IBM has done everything in its power to stop Fujitsu from cloning IBM's operating systems, a complex feat Fujitsu accomplishes by studying the functions of IBM's software and then writing software that performs similar functions. Since 1982 IBM has repeatedly accused Fujitsu of violating software copyrights, a murky and rapidly changing field of law. Fujitsu insisted that, because it was using publicly available data and because IBM's operating systems had become international standards, the company was acting legally. The charges, however, hurt Fujitsu's business by raising concerns that IBM might eventually prevail and force a recall of Fujitsu software.

In 1983, hoping to avoid a protracted legal battle, the two companies signed an agreement governing access to each other's operating system software. The inadequacies of the agreement -- such as its failure to take into account differences in Japanese and U.S. laws -- caused the truce to quickly deteriorate. In 1985 IBM placed the case before the American Arbitration Association, which the agreement specified would settle disputes.

Presumably, IBM expected the arbitrators to forge an order that more or less followed the basic shape of the 1983 agreement, which granted Fujitsu rather limited access to IBM operating system products. The order handed down last Tuesday goes a great deal further.

It gives Fujitsu the right to examine in unprecedented detail the intimate workings of nearly 800 key operating system products, as well as the right to develop and sell its own versions of these products. A complete assessment of the order's ramifications will have to await the arbitrators' determination of the sum Fujitsu must pay IBM for the right to access and clone IBM's software. That figure will be set by the arbitrators in about a year; analysts estimate it will be somewhere between $500 million and $750 million.

But many observers aren't waiting to label the arbitration order a blow to IBM. Among the potentially damaging implications: IBM customers can, at least for the five- to 10-year term for which the order will be in effect, turn to Fujitsu hardware and software with complete assurance that the products will remain fully compatible with IBM; Fujitsu will be immune from all present and future software copyright lawsuits for the term of the order; and IBM will almost certainly be forced to hold down the price of its operating systems to avoid being undercut by Fujitsu's version.

"The arbitrators have clearly stated that Fujitsu has a right to be in this business," says PaineWebber analyst Stephen K. Smith. "The long-term results will be negative for IBM."

If the order seems skewed in Fujitsu's favor to some, it may be because the arbitrators took a broader view of the issues than might have been expected. Arbitrator Robert H. Mnookin, a Stanford law professor, emphasized in a phone interview that the order "promotes competition" in the mainframe industry and "benefits customers." Mnookin and fellow arbitrator John L. Jones, a retired Norfolk Southern Corp. executive, must have been aware that "promoting competition" in the computer industry is virtually synonymous with weakening IBM's dominance.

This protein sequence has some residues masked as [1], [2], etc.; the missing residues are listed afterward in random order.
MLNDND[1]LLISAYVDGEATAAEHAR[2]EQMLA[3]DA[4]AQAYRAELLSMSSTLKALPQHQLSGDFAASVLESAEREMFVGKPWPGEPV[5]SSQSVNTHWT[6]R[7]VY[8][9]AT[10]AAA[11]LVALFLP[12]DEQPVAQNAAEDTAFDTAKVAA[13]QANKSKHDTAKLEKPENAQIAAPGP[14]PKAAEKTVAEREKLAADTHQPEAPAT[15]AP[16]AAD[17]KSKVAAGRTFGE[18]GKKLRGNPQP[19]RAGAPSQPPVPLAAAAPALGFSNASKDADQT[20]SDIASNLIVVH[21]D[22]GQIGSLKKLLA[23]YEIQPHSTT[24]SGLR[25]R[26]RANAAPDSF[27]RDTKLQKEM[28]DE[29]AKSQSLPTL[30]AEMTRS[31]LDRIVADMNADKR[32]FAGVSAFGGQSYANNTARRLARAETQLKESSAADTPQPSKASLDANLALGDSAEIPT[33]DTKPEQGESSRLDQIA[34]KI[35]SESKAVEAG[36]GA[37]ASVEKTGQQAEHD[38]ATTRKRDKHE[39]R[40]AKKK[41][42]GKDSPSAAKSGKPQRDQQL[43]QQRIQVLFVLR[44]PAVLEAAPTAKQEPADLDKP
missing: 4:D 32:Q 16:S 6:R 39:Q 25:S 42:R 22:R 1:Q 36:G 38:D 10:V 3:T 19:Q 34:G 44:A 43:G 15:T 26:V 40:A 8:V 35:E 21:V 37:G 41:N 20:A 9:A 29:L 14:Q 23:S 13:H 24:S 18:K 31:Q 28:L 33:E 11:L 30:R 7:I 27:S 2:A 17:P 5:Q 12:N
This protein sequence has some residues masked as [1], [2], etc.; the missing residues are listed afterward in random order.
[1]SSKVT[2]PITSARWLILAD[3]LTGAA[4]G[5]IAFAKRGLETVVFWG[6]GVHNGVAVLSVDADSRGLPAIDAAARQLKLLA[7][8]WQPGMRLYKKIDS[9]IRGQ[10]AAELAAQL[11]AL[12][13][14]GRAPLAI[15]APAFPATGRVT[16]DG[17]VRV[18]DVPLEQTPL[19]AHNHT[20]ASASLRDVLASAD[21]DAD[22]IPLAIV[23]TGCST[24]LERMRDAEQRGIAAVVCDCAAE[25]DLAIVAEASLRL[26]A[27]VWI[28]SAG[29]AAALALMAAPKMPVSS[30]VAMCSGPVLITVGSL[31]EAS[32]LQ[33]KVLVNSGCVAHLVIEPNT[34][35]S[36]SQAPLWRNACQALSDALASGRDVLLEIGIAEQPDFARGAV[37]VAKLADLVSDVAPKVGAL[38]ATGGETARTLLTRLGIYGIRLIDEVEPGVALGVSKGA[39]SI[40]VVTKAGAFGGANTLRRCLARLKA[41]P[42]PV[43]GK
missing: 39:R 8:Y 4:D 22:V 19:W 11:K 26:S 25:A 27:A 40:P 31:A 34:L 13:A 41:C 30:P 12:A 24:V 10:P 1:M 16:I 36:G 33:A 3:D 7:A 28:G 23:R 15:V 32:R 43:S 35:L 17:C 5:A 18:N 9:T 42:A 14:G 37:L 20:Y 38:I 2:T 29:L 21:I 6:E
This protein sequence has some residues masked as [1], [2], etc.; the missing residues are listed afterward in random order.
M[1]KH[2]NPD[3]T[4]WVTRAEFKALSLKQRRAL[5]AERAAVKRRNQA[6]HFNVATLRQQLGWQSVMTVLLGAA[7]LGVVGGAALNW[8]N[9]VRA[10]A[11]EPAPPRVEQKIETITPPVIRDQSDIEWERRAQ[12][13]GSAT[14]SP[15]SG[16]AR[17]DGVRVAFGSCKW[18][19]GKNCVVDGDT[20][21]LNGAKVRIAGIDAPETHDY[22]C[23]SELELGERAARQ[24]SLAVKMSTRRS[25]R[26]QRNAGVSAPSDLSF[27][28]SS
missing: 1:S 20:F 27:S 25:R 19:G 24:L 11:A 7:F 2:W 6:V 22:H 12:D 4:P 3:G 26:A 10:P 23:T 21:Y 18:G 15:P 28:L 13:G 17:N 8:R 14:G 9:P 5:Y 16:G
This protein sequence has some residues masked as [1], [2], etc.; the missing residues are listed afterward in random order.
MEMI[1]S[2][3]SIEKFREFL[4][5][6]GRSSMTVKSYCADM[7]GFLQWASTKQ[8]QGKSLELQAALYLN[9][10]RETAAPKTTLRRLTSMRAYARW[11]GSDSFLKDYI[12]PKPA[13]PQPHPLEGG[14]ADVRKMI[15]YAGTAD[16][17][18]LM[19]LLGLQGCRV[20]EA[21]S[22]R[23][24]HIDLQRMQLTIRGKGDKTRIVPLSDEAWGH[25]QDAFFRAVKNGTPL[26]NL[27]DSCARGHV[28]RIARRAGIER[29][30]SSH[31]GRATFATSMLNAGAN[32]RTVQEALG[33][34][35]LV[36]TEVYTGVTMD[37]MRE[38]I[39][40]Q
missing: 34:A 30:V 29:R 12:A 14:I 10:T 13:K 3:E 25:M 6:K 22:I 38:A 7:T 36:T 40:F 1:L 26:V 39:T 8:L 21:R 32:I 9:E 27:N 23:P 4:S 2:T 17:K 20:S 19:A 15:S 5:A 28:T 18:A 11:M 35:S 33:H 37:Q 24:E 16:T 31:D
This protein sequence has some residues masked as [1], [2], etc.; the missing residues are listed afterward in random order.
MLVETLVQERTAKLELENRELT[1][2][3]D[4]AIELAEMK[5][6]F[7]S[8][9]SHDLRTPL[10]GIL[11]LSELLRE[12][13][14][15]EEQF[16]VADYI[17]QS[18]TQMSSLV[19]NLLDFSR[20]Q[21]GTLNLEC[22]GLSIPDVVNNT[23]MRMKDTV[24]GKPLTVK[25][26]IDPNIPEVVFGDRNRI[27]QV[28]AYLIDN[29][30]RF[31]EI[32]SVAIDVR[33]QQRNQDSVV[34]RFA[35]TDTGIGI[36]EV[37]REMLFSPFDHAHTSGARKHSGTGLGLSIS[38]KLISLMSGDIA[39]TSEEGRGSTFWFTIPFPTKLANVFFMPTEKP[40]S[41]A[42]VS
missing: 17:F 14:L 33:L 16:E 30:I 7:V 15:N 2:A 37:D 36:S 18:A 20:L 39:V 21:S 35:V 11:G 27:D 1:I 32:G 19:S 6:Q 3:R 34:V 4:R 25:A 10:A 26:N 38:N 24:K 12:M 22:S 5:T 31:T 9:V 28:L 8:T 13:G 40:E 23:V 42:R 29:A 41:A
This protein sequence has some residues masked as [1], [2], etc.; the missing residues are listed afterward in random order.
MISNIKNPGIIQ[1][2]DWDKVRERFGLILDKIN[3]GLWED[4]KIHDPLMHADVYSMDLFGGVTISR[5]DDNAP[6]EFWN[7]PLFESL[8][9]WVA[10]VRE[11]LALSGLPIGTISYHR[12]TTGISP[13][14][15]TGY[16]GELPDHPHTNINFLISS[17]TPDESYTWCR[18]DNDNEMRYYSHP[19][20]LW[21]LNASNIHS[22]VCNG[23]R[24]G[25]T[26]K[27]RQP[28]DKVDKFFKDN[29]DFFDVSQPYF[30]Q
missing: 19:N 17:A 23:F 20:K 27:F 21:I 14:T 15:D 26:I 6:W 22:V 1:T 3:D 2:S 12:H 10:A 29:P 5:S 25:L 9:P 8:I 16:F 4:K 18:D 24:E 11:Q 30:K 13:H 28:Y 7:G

Mnookin wouldn't acknowledge that view, but he defended the fairness of the order to IBM. Calling it a "win-win" decision, he pointed to the "full and adequate compensation" IBM will receive from Fujitsu, as well as the safeguards established for sharing information. "IBM will now be able to rest confident that Fujitsu's use of IBM's programming material will be limited by the instructions that we're going to issue," he explained.

Some analysts question whether any amount of information sharing can help Fujitsu wrest a significant share of the $5 billion market for operating systems software away from IBM, which owns 70 percent of that market.

"Even if Fujitsu's software is functionally equivalent and they discount it 20 percent, IBM will still be able to differentiate itself by its image and maintain pricing power," insists analyst Peter Burris at International Data Corp. in Framingham, Mass. Burris also contends that customers will remain concerned about Fujitsu's position after the order expires, which will be in 10 years at the latest.

Ultimately, information systems managers at large corporations will determine the effects of the arbitration order. These executives make the mainframe hardware and software purchasing decisions.

For now, most don't think the order will put much of a dent in IBM's business. One major edge IBM retains is its massive service and support network, a crucial consideration to information system managers.

Some computer managers, however, suggest that the arbitration order could help Fujitsu become a viable alternative at more companies. "If we can be sure that their hardware and software is 100 percent compatible, we'd have to give it serious consideration," says Gary Biddle, information services vice president for New York-based multinational American Standard Corp.